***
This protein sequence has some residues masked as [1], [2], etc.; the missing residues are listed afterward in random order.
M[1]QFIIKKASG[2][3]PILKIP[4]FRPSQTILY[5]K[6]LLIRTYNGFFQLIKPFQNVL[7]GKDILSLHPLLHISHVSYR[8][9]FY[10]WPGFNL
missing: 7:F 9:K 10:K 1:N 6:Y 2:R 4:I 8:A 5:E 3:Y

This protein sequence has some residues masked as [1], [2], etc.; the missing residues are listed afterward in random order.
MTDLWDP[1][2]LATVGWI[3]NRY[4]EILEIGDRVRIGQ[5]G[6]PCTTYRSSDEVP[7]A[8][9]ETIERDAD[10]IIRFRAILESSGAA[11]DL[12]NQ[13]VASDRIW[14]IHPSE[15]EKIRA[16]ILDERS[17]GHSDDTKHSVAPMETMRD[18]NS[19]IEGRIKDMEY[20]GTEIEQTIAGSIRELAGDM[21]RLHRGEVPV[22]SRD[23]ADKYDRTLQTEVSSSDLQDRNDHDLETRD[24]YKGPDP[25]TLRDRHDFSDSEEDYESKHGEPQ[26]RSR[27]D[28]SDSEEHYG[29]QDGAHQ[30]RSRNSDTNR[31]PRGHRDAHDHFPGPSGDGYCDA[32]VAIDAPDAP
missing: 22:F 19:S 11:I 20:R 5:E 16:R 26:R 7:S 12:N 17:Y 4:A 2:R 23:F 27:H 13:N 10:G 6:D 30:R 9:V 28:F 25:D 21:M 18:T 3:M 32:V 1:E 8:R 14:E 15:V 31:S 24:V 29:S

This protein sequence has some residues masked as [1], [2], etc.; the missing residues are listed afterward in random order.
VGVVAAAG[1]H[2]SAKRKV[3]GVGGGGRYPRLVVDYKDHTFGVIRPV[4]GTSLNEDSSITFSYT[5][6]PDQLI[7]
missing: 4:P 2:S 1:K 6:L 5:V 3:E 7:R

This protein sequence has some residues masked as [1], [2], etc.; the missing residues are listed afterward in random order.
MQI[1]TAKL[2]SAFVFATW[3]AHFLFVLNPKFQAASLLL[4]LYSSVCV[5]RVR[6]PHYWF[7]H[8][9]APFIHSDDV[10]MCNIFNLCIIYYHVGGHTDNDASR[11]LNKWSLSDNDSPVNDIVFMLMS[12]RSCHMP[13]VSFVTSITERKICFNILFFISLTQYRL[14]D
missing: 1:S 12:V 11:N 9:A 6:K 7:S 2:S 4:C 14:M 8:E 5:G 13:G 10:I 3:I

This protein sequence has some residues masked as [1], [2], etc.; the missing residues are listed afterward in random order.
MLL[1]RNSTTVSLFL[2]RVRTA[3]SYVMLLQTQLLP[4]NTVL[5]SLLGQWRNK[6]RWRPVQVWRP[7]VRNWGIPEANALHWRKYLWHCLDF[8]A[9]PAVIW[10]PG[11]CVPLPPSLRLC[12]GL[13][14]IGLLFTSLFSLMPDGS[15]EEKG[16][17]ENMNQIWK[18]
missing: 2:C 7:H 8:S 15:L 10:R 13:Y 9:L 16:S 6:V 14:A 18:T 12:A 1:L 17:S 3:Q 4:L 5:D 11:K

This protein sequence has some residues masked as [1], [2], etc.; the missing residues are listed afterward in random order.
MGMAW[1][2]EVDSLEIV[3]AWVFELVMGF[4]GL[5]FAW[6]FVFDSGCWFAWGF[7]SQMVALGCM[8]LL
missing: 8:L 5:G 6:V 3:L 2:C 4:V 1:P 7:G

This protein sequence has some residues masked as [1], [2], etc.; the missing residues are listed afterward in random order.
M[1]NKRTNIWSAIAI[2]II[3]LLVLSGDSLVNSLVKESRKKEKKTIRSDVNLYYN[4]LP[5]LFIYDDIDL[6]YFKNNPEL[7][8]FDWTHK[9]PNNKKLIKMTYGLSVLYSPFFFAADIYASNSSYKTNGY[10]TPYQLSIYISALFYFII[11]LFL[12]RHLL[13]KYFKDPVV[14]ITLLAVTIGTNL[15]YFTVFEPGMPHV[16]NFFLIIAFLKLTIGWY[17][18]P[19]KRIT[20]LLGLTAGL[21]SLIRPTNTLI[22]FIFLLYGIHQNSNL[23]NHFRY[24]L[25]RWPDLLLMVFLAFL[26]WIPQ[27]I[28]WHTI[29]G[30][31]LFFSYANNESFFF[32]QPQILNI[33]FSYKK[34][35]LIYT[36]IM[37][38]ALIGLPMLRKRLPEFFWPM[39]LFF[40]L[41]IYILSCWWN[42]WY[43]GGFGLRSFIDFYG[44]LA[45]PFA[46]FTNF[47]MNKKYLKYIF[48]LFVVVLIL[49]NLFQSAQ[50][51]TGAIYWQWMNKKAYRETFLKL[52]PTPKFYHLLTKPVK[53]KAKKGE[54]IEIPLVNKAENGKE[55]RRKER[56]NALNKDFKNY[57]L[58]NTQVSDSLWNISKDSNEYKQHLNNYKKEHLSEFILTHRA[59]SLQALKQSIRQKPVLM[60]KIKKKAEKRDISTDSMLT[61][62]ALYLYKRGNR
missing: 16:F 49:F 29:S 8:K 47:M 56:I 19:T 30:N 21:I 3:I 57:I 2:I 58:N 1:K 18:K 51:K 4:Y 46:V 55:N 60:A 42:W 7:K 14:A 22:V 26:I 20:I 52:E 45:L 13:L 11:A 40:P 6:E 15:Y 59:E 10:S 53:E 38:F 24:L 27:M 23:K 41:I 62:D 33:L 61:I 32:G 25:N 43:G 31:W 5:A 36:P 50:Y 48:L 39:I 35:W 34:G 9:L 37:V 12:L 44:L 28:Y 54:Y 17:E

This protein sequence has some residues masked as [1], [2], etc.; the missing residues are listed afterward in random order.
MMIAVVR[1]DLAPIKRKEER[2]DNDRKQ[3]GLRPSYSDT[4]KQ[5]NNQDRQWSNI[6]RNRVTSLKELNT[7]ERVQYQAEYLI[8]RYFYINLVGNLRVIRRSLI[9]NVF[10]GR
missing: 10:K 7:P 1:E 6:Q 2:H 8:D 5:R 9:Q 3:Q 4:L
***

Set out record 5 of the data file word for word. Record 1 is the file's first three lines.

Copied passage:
This protein sequence has some residues masked as [1], [2], etc.; the missing residues are listed afterward in random order.
MLL[1]RNSTTVSLFL[2]RVRTA[3]SYVMLLQTQLLP[4]NTVL[5]SLLGQWRNK[6]RWRPVQVWRP[7]VRNWGIPEANALHWRKYLWHCLDF[8]A[9]PAVIW[10]PG[11]CVPLPPSLRLC[12]GL[13][14]IGLLFTSLFSLMPDGS[15]EEKG[16][17]ENMNQIWK[18]
missing: 2:C 7:H 8:S 15:L 10:R 13:Y 9:L 16:S 6:V 14:A 18:T 12:A 1:L 17:S 3:Q 4:L 5:D 11:K